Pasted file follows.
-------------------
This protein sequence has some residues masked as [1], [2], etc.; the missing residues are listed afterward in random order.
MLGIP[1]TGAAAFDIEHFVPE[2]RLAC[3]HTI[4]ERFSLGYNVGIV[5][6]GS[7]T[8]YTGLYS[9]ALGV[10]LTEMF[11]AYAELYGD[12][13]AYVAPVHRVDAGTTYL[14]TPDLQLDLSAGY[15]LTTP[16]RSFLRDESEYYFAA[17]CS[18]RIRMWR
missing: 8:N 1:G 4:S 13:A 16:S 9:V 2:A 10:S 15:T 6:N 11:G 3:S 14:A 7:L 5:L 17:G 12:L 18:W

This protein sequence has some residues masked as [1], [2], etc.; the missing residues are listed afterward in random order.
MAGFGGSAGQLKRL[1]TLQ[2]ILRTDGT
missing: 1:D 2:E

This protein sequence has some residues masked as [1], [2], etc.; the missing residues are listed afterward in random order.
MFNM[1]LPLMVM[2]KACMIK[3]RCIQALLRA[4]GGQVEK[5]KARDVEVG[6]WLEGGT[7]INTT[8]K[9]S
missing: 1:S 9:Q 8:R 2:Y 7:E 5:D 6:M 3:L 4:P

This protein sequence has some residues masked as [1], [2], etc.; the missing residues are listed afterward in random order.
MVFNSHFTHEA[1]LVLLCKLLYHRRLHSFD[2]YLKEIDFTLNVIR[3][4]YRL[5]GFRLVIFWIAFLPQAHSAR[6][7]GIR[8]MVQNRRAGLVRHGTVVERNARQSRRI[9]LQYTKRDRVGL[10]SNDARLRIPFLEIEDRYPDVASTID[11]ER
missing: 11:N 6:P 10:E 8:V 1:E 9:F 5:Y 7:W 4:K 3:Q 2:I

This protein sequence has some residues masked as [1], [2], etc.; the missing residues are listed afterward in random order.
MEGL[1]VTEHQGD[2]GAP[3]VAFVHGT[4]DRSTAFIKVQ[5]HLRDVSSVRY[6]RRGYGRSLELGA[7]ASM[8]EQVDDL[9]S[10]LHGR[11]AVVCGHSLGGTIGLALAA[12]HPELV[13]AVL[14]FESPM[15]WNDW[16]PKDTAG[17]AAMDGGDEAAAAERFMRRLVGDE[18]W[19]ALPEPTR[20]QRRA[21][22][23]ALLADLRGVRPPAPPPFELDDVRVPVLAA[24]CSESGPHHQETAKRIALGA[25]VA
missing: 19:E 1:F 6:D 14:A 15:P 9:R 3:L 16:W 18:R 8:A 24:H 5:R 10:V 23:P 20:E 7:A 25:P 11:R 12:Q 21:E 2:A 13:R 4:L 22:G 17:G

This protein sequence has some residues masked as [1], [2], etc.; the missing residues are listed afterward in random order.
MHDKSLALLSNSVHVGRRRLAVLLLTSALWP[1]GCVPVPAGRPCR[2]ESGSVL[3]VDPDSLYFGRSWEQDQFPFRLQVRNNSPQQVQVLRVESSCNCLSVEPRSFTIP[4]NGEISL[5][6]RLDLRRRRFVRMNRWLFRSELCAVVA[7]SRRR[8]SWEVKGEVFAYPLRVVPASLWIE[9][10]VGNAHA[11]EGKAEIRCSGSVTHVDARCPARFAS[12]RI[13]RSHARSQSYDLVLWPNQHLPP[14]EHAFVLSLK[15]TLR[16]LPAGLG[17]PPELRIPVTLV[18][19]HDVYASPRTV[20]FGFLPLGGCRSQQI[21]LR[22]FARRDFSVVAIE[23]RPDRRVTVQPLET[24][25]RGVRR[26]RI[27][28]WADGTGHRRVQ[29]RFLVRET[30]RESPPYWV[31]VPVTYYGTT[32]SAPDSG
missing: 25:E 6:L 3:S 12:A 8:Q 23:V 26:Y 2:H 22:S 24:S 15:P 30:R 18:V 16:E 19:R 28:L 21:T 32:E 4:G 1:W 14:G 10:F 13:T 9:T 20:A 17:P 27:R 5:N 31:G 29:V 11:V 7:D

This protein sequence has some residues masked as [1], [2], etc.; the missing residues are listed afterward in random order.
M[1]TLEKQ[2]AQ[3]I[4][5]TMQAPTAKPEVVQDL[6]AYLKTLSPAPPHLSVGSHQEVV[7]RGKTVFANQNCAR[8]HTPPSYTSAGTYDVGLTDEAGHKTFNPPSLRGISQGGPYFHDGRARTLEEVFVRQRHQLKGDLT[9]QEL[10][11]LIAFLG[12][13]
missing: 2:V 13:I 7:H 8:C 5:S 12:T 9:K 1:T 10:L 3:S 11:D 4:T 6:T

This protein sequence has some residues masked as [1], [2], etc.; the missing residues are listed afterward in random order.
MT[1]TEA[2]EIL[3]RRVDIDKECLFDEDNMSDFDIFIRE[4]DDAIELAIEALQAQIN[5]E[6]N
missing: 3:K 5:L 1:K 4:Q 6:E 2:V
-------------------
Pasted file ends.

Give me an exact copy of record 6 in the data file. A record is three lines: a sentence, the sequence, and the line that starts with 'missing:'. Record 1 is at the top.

This protein sequence has some residues masked as [1], [2], etc.; the missing residues are listed afterward in random order.
MHDKSLALLSNSVHVGRRRLAVLLLTSALWP[1]GCVPVPAGRPCR[2]ESGSVL[3]VDPDSLYFGRSWEQDQFPFRLQVRNNSPQQVQVLRVESSCNCLSVEPRSFTIP[4]NGEISL[5][6]RLDLRRRRFVRMNRWLFRSELCAVVA[7]SRRR[8]SWEVKGEVFAYPLRVVPASLWIE[9][10]VGNAHA[11]EGKAEIRCSGSVTHVDARCPARFAS[12]RI[13]RSHARSQSYDLVLWPNQHLPP[14]EHAFVLSLK[15]TLR[16]LPAGLG[17]PPELRIPVTLV[18][19]HDVYASPRTV[20]FGFLPLGGCRSQQI[21]LR[22]FARRDFSVVAIE[23]RPDRRVTVQPLET[24][25]RGVRR[26]RI[27][28]WADGTGHRRVQ[29]RFLVRET[30]RESPPYWV[31]VPVTYYGTT[32]SAPDSG
missing: 25:E 6:L 3:S 12:A 8:Q 23:V 26:Y 2:H 22:S 24:S 15:P 30:R 18:V 16:E 19:R 28:L 21:T 32:E 4:G 1:W 14:G 10:F 13:T 9:T 20:A 17:P 27:R 5:N 31:G 29:V 11:V 7:D